Minorities and disadvantaged workers are enjoying opportunities for construction jobs and apprenticeships for these projects thanks to the nation’s first federally-approved Project Labor Agreement and Construction Careers Program that begun under Leahy’s tenure.
Having started his transit career as a bus operator 44 years ago, at Metro Leahy focused on improving bus on time performance, cleanliness and ADA compliance. The agency is taking delivery of 550 new buses and a new state-of-the-art bus maintenance facility will open later this year. The popular Silver Line express bus service from El Monte to Artesia was one of Leahy’s projects along with the Orange Line extension to Chatsworth.
Leahy also launched a $1.2-billion overhaul of the Metro Blue Line and guided the purchase of a new fleet of rail cars. And he helped turn Union Station into the hub of the region’s expanding bus and rail transit network and led the agency’s acquisition of the 75-year-old iconic facility.
Major highway projects such as the I-5 widening to Orange County have broken ground under Leahy’s watch and the new 10-mile northbound carpool lane on the I-405 freeway through the Sepulveda Pass has opened. Leahy led the successful Carmageddon I & II weekend closures for bridge work as part of that effort.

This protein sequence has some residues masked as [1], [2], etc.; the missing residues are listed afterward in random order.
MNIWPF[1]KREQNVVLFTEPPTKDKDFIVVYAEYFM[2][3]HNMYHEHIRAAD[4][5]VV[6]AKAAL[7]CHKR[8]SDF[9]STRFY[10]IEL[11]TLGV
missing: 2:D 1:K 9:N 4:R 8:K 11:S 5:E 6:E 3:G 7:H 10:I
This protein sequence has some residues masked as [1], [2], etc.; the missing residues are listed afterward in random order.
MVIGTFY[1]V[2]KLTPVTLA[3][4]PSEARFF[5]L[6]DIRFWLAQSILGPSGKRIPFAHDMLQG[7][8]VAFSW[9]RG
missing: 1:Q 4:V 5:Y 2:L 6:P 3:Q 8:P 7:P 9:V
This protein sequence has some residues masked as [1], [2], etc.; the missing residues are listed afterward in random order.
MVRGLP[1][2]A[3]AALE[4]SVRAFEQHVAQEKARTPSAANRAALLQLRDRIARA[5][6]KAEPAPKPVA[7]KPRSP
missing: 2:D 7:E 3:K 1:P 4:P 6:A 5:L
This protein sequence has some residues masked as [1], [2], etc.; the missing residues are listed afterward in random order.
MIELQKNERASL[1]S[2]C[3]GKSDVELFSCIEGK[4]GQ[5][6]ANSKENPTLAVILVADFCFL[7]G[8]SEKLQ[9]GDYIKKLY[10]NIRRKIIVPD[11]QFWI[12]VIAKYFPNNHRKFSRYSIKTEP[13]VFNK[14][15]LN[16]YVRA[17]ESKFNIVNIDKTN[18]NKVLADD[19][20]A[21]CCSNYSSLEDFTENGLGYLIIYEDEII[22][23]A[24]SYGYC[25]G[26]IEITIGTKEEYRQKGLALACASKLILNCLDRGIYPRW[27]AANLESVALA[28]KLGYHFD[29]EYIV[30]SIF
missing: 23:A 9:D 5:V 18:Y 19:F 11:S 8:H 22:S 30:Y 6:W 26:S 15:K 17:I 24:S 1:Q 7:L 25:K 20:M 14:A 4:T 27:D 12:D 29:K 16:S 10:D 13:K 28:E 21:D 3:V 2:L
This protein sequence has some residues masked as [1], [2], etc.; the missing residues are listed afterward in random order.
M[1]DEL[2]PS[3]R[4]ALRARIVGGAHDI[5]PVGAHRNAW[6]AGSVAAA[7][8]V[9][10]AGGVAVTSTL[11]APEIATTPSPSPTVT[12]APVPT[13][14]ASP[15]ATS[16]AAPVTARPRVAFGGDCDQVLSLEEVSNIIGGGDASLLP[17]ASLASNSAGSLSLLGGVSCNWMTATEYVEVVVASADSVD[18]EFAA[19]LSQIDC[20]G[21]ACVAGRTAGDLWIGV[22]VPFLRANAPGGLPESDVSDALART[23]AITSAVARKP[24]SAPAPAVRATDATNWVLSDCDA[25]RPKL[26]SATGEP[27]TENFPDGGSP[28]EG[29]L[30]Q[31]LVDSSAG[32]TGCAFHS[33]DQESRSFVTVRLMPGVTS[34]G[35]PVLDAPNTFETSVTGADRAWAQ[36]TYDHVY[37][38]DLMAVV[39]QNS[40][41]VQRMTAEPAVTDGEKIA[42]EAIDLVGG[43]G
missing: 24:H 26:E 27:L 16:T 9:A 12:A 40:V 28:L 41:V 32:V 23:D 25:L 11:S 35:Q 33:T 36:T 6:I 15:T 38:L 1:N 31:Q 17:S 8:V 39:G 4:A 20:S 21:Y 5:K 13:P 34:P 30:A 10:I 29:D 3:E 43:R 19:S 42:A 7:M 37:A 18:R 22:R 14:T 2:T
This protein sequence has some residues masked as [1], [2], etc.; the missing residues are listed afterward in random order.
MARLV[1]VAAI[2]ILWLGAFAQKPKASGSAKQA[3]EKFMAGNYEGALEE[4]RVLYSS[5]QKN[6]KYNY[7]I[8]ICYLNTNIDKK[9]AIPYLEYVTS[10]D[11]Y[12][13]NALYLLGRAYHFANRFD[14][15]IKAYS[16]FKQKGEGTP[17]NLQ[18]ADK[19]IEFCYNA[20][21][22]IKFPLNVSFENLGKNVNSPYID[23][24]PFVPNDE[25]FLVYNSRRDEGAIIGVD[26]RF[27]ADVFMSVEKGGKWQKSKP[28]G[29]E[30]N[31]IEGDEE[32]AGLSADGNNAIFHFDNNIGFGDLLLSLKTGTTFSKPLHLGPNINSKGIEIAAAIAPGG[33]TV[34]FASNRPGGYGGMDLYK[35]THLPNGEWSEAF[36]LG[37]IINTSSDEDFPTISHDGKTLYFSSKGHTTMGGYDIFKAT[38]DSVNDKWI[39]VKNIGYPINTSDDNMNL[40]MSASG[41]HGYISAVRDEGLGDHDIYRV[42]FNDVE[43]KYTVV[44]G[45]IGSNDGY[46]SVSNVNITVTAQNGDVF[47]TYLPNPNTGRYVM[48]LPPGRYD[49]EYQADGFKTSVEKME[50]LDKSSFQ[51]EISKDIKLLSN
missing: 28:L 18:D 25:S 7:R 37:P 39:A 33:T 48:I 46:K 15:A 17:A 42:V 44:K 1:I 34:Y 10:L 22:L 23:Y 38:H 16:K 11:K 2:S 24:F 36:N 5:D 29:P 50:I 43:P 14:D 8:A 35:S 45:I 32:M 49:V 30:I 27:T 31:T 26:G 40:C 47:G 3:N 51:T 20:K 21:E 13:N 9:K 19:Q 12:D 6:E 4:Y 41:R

Prior to his tenure as Metro CEO, Leahy served as the Chief Executive Officer at the Orange County Transportation Authority and General Manager of the transit agency in Minneapolis-St. Paul. During his leadership, both agencies garnered national transit industry honors as did Leahy.
Leahy grew up in Highland Park. Both his parents worked in transit and he followed in their footsteps. He started as a bus operator for the Southern California Rapid Transit District (SCRTD) in Los Angeles in 1971 and rose through the ranks to become Chief Operations Officer before taking leadership positions at other transit agencies.